Scalable Additive Friction Stir (AFS) for Multi-metal Deposition

Navy STTR 24.A - Topic N24A-T023
ONR - Office of Naval Research
Pre-release 11/29/23   Opens to accept proposals 1/03/24   Now Closes 2/21/24 12:00pm ET    [ View Q&A ]

N24A-T023 TITLE: Scalable Additive Friction Stir (AFS) for Multi-metal Deposition

OUSD (R&E) CRITICAL TECHNOLOGY AREA(S): Advanced Materials; Sustainment

OBJECTIVE: Develop a portable or scaled-down / aircraft scale sized friction stir deposition system that is able to structurally repair spot sizes or through holes down to 0.25" in diameter on 0.125" thick aluminum, titanium, and high-strength steel.

DESCRIPTION: Rendering forging-like instead of casting-like properties, additive friction stir deposition (AFSD) is an emerging solid-state metal additive manufacturing process uniquely capable of large-scale metal additive manufacturing, cladding, and structural repair. Friction stir deposition systems are able to deposit high-quality aluminum, titanium and high-strength steel alloys, but current commercial systems as supplied by manufacturers like MELD and BOND use tool heads with a large surface area, approximately 1-1.25" in diameter [Ref 1]. This scale is useful for larger volume material deposition but is too large for the repair of most components on Navy and Marine Corps aircraft, which have small, localized damage areas of < 1". In addition, this large tool geometry requires large backing forces to support a repair, which is likely going to be excessive for thin cross-section aircraft parts, potentially leading to part deformation during deposition [Ref 2]. The currently available systems are also very large and not practical for potential remote or portable use on aircraft.

PHASE I: Develop a concept for a friction stir deposition system that can deposit aluminum, titanium, and high-strength steel in areas < 1 square inch on substrates that are 0.125" thick. Capture relevant machine parameters and deposition data to support modeling/model development; such as high-resolution time-history data of the various parameters. At minimum, establish empirical/curve-fitting formulas to enable structural applications. Prepare a report to ONR and NAWCAD on design(s) and modeling. and prepare a Phase II testing plan.

PHASE II: Construct a prototype friction stir deposition system and assess the material properties, of the deposition of aluminum 7050-T7451, Ti6-4, and AerMet 100 alloys. Assess the properties of repaired 7050-T7451, Ti6-4, and AerMet 100 substrates using feed stock of the same alloys. Provide a report that documents the design of the prototype system, results of system performance, and results of material testing for the three alloys. Provide a Phase III plan to ONR and NAWCAD for prototype evaluation. Provide a prototype friction stir deposition system to NAWCAD for evaluation.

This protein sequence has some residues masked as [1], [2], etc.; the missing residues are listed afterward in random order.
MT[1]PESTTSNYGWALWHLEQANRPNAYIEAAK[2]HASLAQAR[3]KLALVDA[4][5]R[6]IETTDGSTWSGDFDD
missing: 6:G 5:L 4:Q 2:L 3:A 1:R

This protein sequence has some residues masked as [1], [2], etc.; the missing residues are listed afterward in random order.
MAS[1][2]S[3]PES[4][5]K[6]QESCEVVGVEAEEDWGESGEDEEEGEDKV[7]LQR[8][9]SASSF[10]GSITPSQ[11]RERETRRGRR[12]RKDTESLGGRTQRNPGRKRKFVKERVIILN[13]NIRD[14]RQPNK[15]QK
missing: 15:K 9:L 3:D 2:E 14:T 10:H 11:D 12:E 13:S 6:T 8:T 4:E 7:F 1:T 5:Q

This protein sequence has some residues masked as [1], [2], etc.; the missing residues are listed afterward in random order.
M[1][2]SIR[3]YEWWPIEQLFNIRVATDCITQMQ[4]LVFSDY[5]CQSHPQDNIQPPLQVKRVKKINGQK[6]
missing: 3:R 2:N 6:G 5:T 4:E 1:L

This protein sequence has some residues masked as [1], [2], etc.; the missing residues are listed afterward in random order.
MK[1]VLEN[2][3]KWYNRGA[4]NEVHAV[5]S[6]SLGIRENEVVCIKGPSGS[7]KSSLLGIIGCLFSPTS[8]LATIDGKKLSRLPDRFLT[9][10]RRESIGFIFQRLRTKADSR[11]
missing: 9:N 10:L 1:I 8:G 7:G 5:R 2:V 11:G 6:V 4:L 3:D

PHASE III DUAL USE APPLICATIONS: Assemble a full friction stir deposition system and demonstrate output meeting key deposition and material parameters, to include at least full mechanical properties related to strength and fatigue. Deliver a full friction stir deposition system to NAWCAD and a comprehensive final report containing the design, deposition, and process and testing data to ONR and NAWCAD.

The development of a scalable or portable AFSD print head with multi-metal capability would be directly applicable to in-situ repair of commercial structures for aviation and other vehicle platforms alike.

REFERENCES:

  1. MELD Manufacturing. www.meldmanufacturing.com
  2. Yu, Hang Z. "Additive Friction Stir Deposition." Elsevier, Cambridge, MA, 2022. ISBN:978-0-12-824374-9.

KEYWORDS: Friction stir deposition, aerospace alloys, reduced scale, portable, in-situ, sustainment


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Topic Q & A

1/14/24  Q. Could you please clarify, in the Phase I description, the following: "Capture relevant machine parameters and deposition data to support modeling/model development [...] establish empirical/curve-fitting formulas"? This seems to imply that a machine is already in operation to collect data, which would be in contradiction with the start of the description referring to developing a concept. Thanks for clarifying the intent of Phase I.
   A. No - a machine is not extant at the scale / portability required; however, we want to show that as the scalable concept is being developed, we can also outfit / sense / track relevant parameters to support process modeling as well.

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